His Comfort and Joy by Jessica Bird Read Online (FREE)
Read His Comfort and Joy / The Player (The Moorehouse Legacy, #2) by Jessica Bird full novel online for free here.
T he boat’s engine throbbed as Grayson Bennett kept the Hacker at a low speed and close to the lakeshore. The antique, thirty-foot craft was his pride and joy, a relic of the Great Gatsby era of lake life. Made of mahogany and varnished to a shine so bright it could hurt your eyes, the Bellitas was indeed a thing of beauty. And she was wickedly fast. The long, thin design provided three discreet seating areas, marked by contoured banquettes in dark green leather. The massive engine, capable of shooting the boat through the water at speeds of sixty miles an hour, took up a good six feet of space in the middle.
He would miss her when he put her up on blocks for the winter, and the time for her yearly hibernation was coming fast. He could feel it in the air. Even though it was the middle of the day, September was cool in the Adirondack Mountains of upstate New York. To take the edge off the chill, he was wearing a windbreaker and his only passenger, aside from a big, very happy golden retriever, had on a thick sweater.
Naturally, the dog had plenty of insulation.
Gray looked across the seat at the woman who stared at the cliffs they were passing. Cassandra Cutler’s thick red hair was secured at her neck and her green eyes were hidden behind sunglasses. The frames covered up the dark circles of her exhaustion, too.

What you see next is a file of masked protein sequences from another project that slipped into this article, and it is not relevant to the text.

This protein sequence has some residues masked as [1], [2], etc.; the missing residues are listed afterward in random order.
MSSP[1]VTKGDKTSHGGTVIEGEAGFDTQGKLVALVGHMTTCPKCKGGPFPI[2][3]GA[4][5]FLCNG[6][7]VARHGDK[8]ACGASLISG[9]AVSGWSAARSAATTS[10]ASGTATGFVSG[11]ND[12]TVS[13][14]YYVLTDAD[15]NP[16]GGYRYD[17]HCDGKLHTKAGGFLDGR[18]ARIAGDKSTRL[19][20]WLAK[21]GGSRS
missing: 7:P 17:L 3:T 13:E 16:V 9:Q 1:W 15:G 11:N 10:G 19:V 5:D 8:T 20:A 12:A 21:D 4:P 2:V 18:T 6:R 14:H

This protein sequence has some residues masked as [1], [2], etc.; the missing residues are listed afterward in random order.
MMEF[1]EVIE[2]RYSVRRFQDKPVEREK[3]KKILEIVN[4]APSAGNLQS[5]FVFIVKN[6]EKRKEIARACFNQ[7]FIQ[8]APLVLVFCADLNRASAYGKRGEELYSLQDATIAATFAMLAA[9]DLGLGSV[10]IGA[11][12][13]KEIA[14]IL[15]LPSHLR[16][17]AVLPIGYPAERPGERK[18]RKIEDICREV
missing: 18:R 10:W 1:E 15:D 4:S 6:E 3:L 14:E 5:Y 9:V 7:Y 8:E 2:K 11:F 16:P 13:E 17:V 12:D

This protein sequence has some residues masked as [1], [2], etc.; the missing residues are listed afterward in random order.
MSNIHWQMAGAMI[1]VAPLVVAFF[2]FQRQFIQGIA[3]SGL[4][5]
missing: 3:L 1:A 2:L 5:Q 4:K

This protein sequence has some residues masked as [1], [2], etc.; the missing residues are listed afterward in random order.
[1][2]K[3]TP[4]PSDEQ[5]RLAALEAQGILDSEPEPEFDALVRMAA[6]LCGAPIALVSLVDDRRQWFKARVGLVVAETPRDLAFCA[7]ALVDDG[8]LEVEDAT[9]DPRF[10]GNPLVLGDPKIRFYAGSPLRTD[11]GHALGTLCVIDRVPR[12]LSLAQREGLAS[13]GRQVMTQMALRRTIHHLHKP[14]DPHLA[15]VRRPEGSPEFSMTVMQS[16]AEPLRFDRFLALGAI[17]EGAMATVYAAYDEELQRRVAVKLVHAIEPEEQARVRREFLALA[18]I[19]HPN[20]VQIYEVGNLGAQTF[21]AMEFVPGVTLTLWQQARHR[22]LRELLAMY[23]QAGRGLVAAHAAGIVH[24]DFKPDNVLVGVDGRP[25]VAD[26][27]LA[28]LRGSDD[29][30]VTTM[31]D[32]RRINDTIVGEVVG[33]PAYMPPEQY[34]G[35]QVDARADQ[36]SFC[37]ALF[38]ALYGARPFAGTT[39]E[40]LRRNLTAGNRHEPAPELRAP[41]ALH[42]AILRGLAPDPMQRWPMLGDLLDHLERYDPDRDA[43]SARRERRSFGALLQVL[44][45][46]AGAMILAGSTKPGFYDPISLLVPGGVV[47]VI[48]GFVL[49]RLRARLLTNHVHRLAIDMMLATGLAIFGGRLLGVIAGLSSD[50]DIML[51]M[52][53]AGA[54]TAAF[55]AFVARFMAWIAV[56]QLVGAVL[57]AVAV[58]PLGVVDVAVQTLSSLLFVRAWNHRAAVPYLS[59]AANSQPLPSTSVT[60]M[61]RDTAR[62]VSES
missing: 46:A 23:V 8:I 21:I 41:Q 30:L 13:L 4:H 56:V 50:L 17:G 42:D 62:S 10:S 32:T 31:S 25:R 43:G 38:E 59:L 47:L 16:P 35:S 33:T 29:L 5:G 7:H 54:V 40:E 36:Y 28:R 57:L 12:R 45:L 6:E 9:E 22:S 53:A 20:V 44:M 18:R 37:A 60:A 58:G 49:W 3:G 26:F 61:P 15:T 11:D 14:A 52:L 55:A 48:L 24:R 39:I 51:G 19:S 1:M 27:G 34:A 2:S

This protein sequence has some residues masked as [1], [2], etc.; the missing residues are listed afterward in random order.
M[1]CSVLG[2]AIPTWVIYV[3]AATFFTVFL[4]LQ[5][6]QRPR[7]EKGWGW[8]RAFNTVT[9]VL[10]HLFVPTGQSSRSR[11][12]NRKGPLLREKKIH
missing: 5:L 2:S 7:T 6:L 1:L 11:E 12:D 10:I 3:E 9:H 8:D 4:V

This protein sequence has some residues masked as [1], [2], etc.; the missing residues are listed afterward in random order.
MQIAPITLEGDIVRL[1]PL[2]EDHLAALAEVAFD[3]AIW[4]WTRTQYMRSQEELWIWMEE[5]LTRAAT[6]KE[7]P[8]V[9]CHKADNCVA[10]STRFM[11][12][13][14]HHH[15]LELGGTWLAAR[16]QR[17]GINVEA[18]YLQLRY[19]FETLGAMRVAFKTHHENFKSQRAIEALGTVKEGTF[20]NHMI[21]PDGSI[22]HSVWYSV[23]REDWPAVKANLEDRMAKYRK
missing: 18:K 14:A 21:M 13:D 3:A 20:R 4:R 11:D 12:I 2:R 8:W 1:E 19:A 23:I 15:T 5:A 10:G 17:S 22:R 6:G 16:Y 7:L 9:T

No doubt she saw little of the rocks and pine trees, he thought. Life had to be an inconsequential blur for someone who’d become a widow only six weeks ago.
“How’re we doing?” he asked his old, dear friend.
She smiled slightly, a tense expression he knew she worked at. “I’m glad you pestered me to get out of the city.”
“I can’t imagine I’m enjoyable company, though,” Cassandra said.
“You’re not here to perform.”
Gray focused on the lake ahead as the silence was filled with the sound of the boat’s deep-throated engine and the lapping of water against the wooden gunnels. Sunshine glinted off the mahogany, flashed over the tops of the gentle waves, brought out the vivid blue of the sky and the dense green of the mountains. The air was so clear and clean that when he breathed deep, the inside of his nose hummed.
It was a perfect fall day. And he was about to shoot the hell out of his quiet enjoyment.
When they’d left his estate’s boathouse, he could have taken them in any direction. To the south, where they could have danced around a thicket of small islands. Across to the west to see some of the other big stretches of property.
But no, he’d chosen the north where sooner or later the old Moorehouse mansion would appear. White Caps was a big white birthday cake of a house, perched on a three-acre bluff. Once the family’s lavish private home, it had been turned into a bed-and-breakfast by them when their money had run out.